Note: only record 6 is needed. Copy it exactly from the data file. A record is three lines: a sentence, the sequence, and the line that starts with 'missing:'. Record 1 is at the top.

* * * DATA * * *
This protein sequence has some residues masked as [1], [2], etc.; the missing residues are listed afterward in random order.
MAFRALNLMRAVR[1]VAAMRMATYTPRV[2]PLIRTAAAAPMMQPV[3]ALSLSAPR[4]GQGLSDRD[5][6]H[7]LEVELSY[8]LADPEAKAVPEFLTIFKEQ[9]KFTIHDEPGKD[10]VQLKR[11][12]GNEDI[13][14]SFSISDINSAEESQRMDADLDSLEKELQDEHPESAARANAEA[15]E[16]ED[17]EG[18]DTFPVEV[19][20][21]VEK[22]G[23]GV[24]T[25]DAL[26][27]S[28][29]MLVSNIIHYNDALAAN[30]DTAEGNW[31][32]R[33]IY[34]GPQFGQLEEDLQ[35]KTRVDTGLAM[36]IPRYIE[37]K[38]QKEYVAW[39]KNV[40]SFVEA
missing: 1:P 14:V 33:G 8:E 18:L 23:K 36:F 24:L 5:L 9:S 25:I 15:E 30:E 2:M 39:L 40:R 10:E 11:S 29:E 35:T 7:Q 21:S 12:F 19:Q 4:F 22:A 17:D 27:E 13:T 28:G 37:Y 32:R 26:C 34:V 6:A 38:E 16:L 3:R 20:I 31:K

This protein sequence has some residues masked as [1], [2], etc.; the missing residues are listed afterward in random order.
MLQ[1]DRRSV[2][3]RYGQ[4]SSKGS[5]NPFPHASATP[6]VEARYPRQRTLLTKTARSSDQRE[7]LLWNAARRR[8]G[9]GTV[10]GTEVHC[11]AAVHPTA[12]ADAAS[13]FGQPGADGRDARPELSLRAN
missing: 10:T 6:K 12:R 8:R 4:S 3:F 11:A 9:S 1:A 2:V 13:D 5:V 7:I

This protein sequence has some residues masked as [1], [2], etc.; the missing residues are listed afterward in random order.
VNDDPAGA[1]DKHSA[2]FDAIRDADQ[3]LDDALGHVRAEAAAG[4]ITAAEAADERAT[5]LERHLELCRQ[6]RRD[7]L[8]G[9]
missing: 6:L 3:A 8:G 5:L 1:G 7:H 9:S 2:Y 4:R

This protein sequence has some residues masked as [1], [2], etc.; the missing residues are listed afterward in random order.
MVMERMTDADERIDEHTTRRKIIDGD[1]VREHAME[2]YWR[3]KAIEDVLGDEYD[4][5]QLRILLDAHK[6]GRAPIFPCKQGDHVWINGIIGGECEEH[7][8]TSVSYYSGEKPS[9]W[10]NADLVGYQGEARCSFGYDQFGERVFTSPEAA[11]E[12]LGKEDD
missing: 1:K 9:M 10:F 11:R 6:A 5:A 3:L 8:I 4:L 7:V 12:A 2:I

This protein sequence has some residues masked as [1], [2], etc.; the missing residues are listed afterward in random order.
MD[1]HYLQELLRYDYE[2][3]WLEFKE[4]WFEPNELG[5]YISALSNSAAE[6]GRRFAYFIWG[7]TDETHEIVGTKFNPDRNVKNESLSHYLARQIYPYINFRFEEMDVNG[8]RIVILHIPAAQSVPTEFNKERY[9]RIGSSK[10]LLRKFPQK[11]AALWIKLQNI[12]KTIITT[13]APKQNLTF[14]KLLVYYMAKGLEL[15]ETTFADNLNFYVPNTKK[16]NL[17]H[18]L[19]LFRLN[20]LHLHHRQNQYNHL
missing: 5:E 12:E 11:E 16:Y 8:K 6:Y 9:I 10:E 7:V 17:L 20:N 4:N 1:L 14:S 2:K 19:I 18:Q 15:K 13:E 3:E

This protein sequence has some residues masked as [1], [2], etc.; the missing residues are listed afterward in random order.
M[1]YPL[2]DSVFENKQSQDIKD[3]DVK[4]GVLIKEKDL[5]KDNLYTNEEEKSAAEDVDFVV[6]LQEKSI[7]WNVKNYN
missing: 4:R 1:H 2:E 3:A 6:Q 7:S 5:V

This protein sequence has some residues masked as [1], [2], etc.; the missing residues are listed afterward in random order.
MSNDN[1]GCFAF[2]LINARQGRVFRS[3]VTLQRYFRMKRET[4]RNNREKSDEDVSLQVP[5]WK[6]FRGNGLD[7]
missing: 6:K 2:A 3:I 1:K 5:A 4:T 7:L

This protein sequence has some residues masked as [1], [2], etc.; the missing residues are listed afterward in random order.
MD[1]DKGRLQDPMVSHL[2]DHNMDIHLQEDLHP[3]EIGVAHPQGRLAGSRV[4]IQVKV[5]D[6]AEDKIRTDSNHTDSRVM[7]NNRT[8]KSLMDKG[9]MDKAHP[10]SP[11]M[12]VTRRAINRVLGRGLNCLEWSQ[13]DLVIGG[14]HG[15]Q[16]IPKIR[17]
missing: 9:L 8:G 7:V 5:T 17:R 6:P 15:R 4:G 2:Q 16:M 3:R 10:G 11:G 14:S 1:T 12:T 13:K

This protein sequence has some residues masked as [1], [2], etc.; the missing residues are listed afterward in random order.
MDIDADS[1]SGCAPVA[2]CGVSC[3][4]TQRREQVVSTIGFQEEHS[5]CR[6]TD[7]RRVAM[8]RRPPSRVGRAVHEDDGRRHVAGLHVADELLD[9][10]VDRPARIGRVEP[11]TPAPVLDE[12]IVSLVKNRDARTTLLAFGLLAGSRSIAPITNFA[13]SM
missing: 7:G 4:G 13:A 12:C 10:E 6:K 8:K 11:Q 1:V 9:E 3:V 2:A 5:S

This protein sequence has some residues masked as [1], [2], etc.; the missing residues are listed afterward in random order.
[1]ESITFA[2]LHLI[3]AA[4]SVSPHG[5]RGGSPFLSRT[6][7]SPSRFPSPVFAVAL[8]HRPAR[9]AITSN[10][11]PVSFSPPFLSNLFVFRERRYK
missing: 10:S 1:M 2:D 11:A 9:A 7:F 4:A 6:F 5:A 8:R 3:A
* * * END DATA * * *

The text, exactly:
This protein sequence has some residues masked as [1], [2], etc.; the missing residues are listed afterward in random order.
M[1]YPL[2]DSVFENKQSQDIKD[3]DVK[4]GVLIKEKDL[5]KDNLYTNEEEKSAAEDVDFVV[6]LQEKSI[7]WNVKNYN
missing: 4:R 1:H 2:E 3:A 6:Q 7:S 5:V